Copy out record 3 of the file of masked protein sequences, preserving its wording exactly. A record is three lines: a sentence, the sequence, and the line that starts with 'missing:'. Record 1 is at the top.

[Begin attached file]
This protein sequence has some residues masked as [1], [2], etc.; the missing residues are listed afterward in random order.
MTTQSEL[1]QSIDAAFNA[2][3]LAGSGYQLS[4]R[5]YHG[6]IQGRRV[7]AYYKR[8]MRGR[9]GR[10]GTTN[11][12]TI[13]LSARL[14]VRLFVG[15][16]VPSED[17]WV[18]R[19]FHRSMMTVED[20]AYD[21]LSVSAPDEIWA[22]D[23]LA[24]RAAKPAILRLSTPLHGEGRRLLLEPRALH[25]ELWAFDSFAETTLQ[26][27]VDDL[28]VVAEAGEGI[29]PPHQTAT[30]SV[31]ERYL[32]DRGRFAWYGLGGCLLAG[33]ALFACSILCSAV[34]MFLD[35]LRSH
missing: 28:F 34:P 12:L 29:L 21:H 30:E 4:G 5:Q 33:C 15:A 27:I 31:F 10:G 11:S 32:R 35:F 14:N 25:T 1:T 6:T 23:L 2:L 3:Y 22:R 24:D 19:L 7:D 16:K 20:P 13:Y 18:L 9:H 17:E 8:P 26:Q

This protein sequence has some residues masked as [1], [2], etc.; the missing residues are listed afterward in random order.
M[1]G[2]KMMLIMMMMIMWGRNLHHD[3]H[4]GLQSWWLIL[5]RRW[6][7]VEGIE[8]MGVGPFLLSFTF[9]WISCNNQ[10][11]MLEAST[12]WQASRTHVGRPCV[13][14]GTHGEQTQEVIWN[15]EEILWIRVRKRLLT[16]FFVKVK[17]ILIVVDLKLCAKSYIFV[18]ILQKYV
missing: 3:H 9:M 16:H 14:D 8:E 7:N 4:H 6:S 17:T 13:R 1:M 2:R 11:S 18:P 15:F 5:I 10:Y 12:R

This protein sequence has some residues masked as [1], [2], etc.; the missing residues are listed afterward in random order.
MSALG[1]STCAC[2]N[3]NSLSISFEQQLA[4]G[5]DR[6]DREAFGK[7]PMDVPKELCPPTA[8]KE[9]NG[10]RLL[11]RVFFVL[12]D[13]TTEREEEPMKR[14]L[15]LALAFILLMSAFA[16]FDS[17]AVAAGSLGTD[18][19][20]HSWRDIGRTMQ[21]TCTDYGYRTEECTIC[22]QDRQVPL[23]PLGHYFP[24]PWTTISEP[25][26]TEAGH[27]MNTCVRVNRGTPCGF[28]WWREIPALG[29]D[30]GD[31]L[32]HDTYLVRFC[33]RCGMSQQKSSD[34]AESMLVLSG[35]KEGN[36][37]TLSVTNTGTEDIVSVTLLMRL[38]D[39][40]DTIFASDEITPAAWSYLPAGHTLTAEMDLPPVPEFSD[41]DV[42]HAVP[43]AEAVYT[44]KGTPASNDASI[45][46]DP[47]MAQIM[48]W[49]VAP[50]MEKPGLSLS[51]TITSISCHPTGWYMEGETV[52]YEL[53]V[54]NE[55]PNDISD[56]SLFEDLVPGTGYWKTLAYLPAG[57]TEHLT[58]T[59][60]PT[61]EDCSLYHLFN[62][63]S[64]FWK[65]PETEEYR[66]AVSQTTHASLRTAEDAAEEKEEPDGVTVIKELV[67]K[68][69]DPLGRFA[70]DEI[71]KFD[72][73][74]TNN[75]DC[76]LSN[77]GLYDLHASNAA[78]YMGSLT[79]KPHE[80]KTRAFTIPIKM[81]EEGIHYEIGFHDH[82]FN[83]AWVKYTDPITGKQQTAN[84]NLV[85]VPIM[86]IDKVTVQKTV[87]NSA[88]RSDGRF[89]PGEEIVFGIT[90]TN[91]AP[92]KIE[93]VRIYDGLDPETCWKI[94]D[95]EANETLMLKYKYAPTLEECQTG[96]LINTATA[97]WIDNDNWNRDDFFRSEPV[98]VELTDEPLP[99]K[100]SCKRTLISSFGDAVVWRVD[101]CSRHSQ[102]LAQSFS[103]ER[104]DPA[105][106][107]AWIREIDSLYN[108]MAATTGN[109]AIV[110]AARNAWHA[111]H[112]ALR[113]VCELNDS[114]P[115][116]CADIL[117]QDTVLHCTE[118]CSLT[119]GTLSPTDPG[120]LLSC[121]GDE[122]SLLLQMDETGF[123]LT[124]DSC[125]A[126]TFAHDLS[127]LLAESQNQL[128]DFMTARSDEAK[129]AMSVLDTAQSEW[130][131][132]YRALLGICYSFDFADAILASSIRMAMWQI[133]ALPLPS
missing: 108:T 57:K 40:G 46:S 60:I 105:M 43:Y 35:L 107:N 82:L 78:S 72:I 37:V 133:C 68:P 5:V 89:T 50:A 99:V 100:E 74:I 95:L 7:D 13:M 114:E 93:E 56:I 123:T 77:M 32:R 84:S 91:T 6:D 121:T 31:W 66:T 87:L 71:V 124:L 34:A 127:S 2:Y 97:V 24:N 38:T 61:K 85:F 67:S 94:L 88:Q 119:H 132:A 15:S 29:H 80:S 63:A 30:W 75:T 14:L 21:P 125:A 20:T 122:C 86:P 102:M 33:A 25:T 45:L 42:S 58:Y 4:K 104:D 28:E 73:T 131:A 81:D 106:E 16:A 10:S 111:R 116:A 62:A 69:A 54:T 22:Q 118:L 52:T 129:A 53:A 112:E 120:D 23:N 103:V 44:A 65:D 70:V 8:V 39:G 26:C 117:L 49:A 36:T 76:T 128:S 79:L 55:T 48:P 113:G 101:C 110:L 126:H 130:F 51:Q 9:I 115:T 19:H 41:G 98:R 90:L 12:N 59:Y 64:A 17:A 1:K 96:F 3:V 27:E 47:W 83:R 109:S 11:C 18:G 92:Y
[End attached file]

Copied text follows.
This protein sequence has some residues masked as [1], [2], etc.; the missing residues are listed afterward in random order.
MSALG[1]STCAC[2]N[3]NSLSISFEQQLA[4]G[5]DR[6]DREAFGK[7]PMDVPKELCPPTA[8]KE[9]NG[10]RLL[11]RVFFVL[12]D[13]TTEREEEPMKR[14]L[15]LALAFILLMSAFA[16]FDS[17]AVAAGSLGTD[18][19][20]HSWRDIGRTMQ[21]TCTDYGYRTEECTIC[22]QDRQVPL[23]PLGHYFP[24]PWTTISEP[25][26]TEAGH[27]MNTCVRVNRGTPCGF[28]WWREIPALG[29]D[30]GD[31]L[32]HDTYLVRFC[33]RCGMSQQKSSD[34]AESMLVLSG[35]KEGN[36][37]TLSVTNTGTEDIVSVTLLMRL[38]D[39][40]DTIFASDEITPAAWSYLPAGHTLTAEMDLPPVPEFSD[41]DV[42]HAVP[43]AEAVYT[44]KGTPASNDASI[45][46]DP[47]MAQIM[48]W[49]VAP[50]MEKPGLSLS[51]TITSISCHPTGWYMEGETV[52]YEL[53]V[54]NE[55]PNDISD[56]SLFEDLVPGTGYWKTLAYLPAG[57]TEHLT[58]T[59][60]PT[61]EDCSLYHLFN[62][63]S[64]FWK[65]PETEEYR[66]AVSQTTHASLRTAEDAAEEKEEPDGVTVIKELV[67]K[68][69]DPLGRFA[70]DEI[71]KFD[72][73][74]TNN[75]DC[76]LSN[77]GLYDLHASNAA[78]YMGSLT[79]KPHE[80]KTRAFTIPIKM[81]EEGIHYEIGFHDH[82]FN[83]AWVKYTDPITGKQQTAN[84]NLV[85]VPIM[86]IDKVTVQKTV[87]NSA[88]RSDGRF[89]PGEEIVFGIT[90]TN[91]AP[92]KIE[93]VRIYDGLDPETCWKI[94]D[95]EANETLMLKYKYAPTLEECQTG[96]LINTATA[97]WIDNDNWNRDDFFRSEPV[98]VELTDEPLP[99]K[100]SCKRTLISSFGDAVVWRVD[101]CSRHSQ[102]LAQSFS[103]ER[104]DPA[105][106][107]AWIREIDSLYN[108]MAATTGN[109]AIV[110]AARNAWHA[111]H[112]ALR[113]VCELNDS[114]P[115][116]CADIL[117]QDTVLHCTE[118]CSLT[119]GTLSPTDPG[120]LLSC[121]GDE[122]SLLLQMDETGF[123]LT[124]DSC[125]A[126]TFAHDLS[127]LLAESQNQL[128]DFMTARSDEAK[129]AMSVLDTAQSEW[130][131][132]YRALLGICYSFDFADAILASSIRMAMWQI[133]ALPLPS
missing: 108:T 57:K 40:G 46:S 60:I 105:M 43:Y 35:L 107:N 82:L 78:S 72:I 37:V 133:C 68:P 5:V 89:T 50:A 99:V 100:E 74:I 95:L 7:D 13:M 114:E 93:E 56:I 123:T 77:M 32:R 84:S 91:T 6:D 121:T 31:W 66:T 87:L 71:V 124:L 34:A 127:S 2:Y 97:V 24:N 38:T 61:K 85:F 67:S 94:L 88:Q 119:H 132:A 15:S 29:H 80:S 63:A 30:W 75:T 14:L 21:P 125:A 20:T 122:C 86:P 102:M 33:A 25:T 45:L 42:S 58:Y 4:K 104:D 28:E 73:T 131:A 81:D 106:E 16:A 10:S 111:R 116:A 62:A 69:A 54:T 22:Q 118:L 52:T 129:A 53:A 112:E 120:D 23:N 103:V 44:A 65:D 70:V 8:V 39:G 26:C 117:L 49:A 36:T 76:T 128:S 79:L 55:T 48:P 113:G 101:C 110:L 126:H 130:F 51:Q 9:I 115:T 19:H 41:G 98:R 90:L 12:N 59:Y 64:A 17:A 1:K 96:F 3:V 27:E 47:W 83:R 109:S 11:C 18:G 92:Y